A financial statement analysis of Billabong International Limited, a well-known Australian fashion, and clothing company, is carried out in this report using financial figures of 2010 and comparative figures of 2009. The company’s financial position is assessed using ratios in different categories. The results are attached to this report as Appendix.
Return on Equity
Return on equity is defined as the amount of income the company retained as a proportion of shareholders’ equity (Kennon, 2011). Billabong’s return equity has improved by 3.31%. This reflects that the company is better utilizing the capital efficiently, that is raised by issuing shares in the market.
Return on Assets
Return on assets helps experts in analyzing the company’s efficiency in generating revenues against each dollar it has invested in its business activities (Kennon, 2011). Billabong’s return on assets has increased by 2.42% in 2010, as compared to the year 2009. This improvement in assets turnover shows that the company is efficiently utilizing its assets but the business is highly asset-intensive.
Gross Profit Margin
This ratio gives an overview of the company’s ability to earn revenues against its sales after deducting the costs that it incurred in the production process (Gitman, 2008). Billabong’s gross profit margin has declined by 1.29% which reflects that the company’s ability to produce products at lower costs is negatively affected in 2010.
Net profit or profit margin gives an overview of a company’s capability to generate profits from the finances it has invested (Gitman, 2008). Billabong’s net profit margin has declined by 0.7% in 2010, as compared to 2009, which shows that the company has slightly lost its efficiency for generating profits against each dollar it has invested in the business. Profit margin of 14.64% tells that Billabong has earned.14 cents against each dollar it has invested.
“Asset turnover ratio helps in analyzing a firm’s efficiency in utilizing its assets to generate sales” (Gitman, 2008). The asset turnover ratio of Billabong is increased by 20% which shows that the firm has become more efficient in generating enough sales to overcome the costs it has incurred in its assets. For the sake of further increasing this ratio, Billabong should try to utilize its assets efficiently to increase its sales, sell-out some of its assets, or a combination of both these steps is advised.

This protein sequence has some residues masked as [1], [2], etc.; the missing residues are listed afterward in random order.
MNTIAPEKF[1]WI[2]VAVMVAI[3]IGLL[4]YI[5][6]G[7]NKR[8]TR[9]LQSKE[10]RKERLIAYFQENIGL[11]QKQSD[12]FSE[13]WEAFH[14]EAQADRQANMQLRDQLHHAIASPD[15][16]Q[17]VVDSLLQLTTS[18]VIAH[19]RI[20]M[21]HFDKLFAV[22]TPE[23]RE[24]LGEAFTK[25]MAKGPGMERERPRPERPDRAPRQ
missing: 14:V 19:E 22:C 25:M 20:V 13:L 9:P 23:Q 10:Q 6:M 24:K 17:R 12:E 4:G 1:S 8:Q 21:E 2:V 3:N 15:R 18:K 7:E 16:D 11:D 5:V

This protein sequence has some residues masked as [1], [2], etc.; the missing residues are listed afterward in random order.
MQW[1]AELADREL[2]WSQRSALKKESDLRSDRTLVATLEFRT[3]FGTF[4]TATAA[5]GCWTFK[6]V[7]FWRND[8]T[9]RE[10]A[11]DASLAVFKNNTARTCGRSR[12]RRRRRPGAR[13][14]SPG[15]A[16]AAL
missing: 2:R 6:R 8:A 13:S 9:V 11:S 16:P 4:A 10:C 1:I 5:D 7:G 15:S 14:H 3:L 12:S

Inventory turnover tells investors about the time that an organization takes to turn its inventory into finished goods (Gitman, 2008). In 2009, Billabong took 133.48 days to convert its inventories into finished goods, which declined to 108.33 days in 2010, reflecting that the company now takes 25.15 fewer days to convert its inventories into finished goods and sold. This suggests that either Billabong is having better inventory management and lower levels of inventory in stock.
It is the average time that a company takes to pay out its debts to the creditors (Kennon, 2011). Billabong used to payout its debt in 160.34 days in the year 2009, which increased to 110.34 days in 2010. This shows that the company now takes 50 fewer days to pay out its debts to suppliers and vendors. This is a good sign that the company can hold on to its creditors for a longer period if required in the future.
The company has reduced its number of days of debtors in 2010. This implies that the company is managing its receivables in a better way where the collection of proceeds has been improved. Moreover, it also suggests that the company’s receivables have declined significantly in the year 2010. When compared with the sales of the company it can be observed that the company is making more cash sales than sales on credit.
“Current ratio helps investors in determining the company’s level of liquidity to meet its financial obligations” (Bragg, 2010). Billabong had a current ratio of 2.48:1 in 2009 which improved to 3.38:1 in 2010. There is a positive change in the current ratio as the company is better able to reduce its liabilities. This indicates that the company has sufficient liquidity to avoid any problems related to meeting its financial obligations in the short term.
The quick ratio also tells about the level of liquidity that a firm has maintained, but the difference is that the inventories are deducted from the current assets while calculating the quick ratio (Kennon, 2011). Billabong’s quick ratio was 1.80:1 in 2009 and 2.48:1 in 2010. This difference presents a positive picture of Billabong where the company is holding higher current assets compared to its liabilities. However, taking this from the current ratio, it shows that the major portion of the company’s current assets comprises inventories.
Capital Structure Ratios
Debt to Equity Ratio